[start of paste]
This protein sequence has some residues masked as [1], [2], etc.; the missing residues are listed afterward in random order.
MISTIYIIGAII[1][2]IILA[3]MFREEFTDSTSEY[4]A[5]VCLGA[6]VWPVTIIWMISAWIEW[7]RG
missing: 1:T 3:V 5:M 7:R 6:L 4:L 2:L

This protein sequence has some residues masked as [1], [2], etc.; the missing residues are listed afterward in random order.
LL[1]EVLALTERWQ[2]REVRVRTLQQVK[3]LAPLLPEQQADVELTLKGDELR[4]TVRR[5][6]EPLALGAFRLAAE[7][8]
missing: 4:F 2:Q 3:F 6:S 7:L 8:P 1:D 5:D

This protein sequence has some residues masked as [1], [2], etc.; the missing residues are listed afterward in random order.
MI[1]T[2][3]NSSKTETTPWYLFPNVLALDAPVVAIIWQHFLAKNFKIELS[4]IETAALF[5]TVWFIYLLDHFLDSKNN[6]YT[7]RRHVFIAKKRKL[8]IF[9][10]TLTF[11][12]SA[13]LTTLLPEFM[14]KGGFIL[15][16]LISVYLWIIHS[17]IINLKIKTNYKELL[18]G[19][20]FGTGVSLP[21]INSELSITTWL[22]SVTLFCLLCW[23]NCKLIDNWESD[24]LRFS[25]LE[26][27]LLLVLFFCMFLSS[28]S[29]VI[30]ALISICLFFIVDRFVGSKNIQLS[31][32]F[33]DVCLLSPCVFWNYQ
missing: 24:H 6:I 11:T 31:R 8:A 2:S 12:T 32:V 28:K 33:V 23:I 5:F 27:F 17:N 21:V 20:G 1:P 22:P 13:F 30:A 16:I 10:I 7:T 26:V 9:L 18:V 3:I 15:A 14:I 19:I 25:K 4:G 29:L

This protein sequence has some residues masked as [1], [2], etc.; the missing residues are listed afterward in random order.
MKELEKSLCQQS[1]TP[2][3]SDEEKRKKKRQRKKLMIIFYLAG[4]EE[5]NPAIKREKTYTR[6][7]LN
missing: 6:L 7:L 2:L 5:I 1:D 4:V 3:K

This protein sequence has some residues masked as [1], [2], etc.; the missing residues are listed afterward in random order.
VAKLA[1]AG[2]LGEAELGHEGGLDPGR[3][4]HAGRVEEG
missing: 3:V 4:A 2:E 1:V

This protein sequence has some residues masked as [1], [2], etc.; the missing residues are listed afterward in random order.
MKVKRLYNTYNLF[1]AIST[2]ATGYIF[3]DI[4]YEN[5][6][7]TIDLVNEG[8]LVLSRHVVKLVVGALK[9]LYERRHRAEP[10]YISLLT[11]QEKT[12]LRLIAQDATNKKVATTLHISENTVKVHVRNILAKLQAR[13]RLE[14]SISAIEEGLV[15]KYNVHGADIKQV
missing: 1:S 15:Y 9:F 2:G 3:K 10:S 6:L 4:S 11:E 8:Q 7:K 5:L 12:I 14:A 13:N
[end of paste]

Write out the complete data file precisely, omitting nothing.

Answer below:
This protein sequence has some residues masked as [1], [2], etc.; the missing residues are listed afterward in random order.
MISTIYIIGAII[1][2]IILA[3]MFREEFTDSTSEY[4]A[5]VCLGA[6]VWPVTIIWMISAWIEW[7]RG
missing: 1:T 3:V 5:M 7:R 6:L 4:L 2:L

This protein sequence has some residues masked as [1], [2], etc.; the missing residues are listed afterward in random order.
LL[1]EVLALTERWQ[2]REVRVRTLQQVK[3]LAPLLPEQQADVELTLKGDELR[4]TVRR[5][6]EPLALGAFRLAAE[7][8]
missing: 4:F 2:Q 3:F 6:S 7:L 8:P 1:D 5:D

This protein sequence has some residues masked as [1], [2], etc.; the missing residues are listed afterward in random order.
MI[1]T[2][3]NSSKTETTPWYLFPNVLALDAPVVAIIWQHFLAKNFKIELS[4]IETAALF[5]TVWFIYLLDHFLDSKNN[6]YT[7]RRHVFIAKKRKL[8]IF[9][10]TLTF[11][12]SA[13]LTTLLPEFM[14]KGGFIL[15][16]LISVYLWIIHS[17]IINLKIKTNYKELL[18]G[19][20]FGTGVSLP[21]INSELSITTWL[22]SVTLFCLLCW[23]NCKLIDNWESD[24]LRFS[25]LE[26][27]LLLVLFFCMFLSS[28]S[29]VI[30]ALISICLFFIVDRFVGSKNIQLS[31][32]F[33]DVCLLSPCVFWNYQ
missing: 24:H 6:I 11:T 31:R 8:A 2:S 12:T 32:V 28:K 33:V 23:I 5:F 27:F 17:N 21:V 20:G 1:P 22:P 13:F 30:A 16:I 10:I 7:T 26:V 9:L 18:V 3:I 15:A 14:I 19:I 25:K 4:G 29:L

This protein sequence has some residues masked as [1], [2], etc.; the missing residues are listed afterward in random order.
MKELEKSLCQQS[1]TP[2][3]SDEEKRKKKRQRKKLMIIFYLAG[4]EE[5]NPAIKREKTYTR[6][7]LN
missing: 6:L 7:L 2:L 5:I 1:D 4:V 3:K

This protein sequence has some residues masked as [1], [2], etc.; the missing residues are listed afterward in random order.
VAKLA[1]AG[2]LGEAELGHEGGLDPGR[3][4]HAGRVEEG
missing: 3:V 4:A 2:E 1:V

This protein sequence has some residues masked as [1], [2], etc.; the missing residues are listed afterward in random order.
MKVKRLYNTYNLF[1]AIST[2]ATGYIF[3]DI[4]YEN[5][6][7]TIDLVNEG[8]LVLSRHVVKLVVGALK[9]LYERRHRAEP[10]YISLLT[11]QEKT[12]LRLIAQDATNKKVATTLHISENTVKVHVRNILAKLQAR[13]RLE[14]SISAIEEGLV[15]KYNVHGADIKQV
missing: 1:S 15:Y 9:F 2:G 3:K 10:S 6:L 4:S 11:E 8:Q 7:K 5:L 12:I 14:A 13:N